Years ago, I planted the chaparral Sage above along with many others around a golf course.  Their blue-purple flowers were a definite focal point in the spring time landscape.
The striking flowers begin to form in the spring and continue on into early summer.  

This shrub is native to San Diego county and performs well in well-drained soil. 

Like most of my favorite plants, this flowering shrub is low-maintenance.  There are also many other reasons that I think you should definitely try this out in your garden:

Hardy to 10 degrees F.   
And so mine is still green despite temps dipping into the low 20’s this winter.

Has a beautiful, naturally round shape.  Only requires pruning by at least 1/2 its size in February and removal of spent flowers in the summer.
Hummingbirds will be congregating around the beautiful flowers.

Reaches a mature size of approximately 4′ x 4′. 

The foliage is highly fragrant and is attractive even when not covered with flowers.

In the low deserts, it is wise to place the shrubs where they will receive filtered shade in the afternoons.  In high desert locations, they can be set out in full sun.

The foliage is quite fragrant and while most people enjoy its fragrance, some do not.  So, be sure to find a Chaparral Sage plant ahead of time to make sure that you enjoy the fragrance as much as I do before you buy some for your garden.

The fragrance is best enjoyed from a short distance, so I recommend not planting right next to walkways or windows.

Chaparral Sage looks great when planted near yellow, red or pink flowering plants.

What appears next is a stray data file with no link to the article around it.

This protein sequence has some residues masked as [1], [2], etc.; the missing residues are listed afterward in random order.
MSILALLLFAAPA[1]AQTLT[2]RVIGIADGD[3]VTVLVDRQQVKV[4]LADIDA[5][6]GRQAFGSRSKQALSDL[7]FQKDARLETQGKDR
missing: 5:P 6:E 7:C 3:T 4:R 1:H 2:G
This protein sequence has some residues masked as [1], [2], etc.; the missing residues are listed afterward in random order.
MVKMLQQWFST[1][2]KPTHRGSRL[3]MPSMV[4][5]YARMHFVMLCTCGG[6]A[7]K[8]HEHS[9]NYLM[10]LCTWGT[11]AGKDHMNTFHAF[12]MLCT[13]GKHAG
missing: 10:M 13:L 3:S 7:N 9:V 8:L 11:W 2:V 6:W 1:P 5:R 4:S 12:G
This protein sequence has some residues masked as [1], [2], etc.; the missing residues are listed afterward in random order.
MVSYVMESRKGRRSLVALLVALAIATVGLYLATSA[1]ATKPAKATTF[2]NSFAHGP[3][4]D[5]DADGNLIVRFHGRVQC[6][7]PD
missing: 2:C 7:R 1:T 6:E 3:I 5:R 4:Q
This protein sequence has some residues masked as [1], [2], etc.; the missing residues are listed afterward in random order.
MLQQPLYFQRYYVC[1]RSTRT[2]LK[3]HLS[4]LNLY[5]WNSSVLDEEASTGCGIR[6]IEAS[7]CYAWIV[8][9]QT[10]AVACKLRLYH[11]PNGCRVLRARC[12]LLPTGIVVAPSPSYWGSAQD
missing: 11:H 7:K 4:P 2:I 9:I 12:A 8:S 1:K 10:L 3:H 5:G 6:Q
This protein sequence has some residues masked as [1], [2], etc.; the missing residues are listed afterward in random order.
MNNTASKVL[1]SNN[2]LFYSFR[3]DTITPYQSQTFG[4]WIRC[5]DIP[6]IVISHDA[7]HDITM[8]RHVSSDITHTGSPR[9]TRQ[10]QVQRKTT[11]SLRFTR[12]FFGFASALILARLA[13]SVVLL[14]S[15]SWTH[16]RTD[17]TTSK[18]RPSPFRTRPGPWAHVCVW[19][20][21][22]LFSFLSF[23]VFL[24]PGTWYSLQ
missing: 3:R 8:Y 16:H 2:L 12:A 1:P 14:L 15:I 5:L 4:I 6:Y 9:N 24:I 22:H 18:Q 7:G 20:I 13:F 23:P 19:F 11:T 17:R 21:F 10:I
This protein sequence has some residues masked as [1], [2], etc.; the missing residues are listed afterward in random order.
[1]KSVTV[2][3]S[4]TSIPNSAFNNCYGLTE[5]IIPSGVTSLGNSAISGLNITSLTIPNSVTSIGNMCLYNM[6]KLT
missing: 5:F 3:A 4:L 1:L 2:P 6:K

I hope you will decide to try this shrub out in your garden.  I absolutely love mine.

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For those of you who are determined to be trendsetters in your garden, try these beautiful, fuss-free plants in your garden.

Well anyone who knows me well, would definitely have a hard time believing that I actually wrote a title like this one.

For those of you who may not know me personally….I will let you in on a secret – I love getting a good deal and living simply.  My mother (Pastor Farmer) is very good at this as was her mother, so I guess it is in my DNA.  I love shopping sales and coming home with items that normally would have cost much more.

When I quit my full-time job as a landscape designer, we had to make some cuts to our household budget which was a challenge that I actually enjoyed, especially at the grocery store.  My daughter Ruthie is always asking me how much I saved each week at our local grocery store.  I think she is on her way to becoming a saver as well.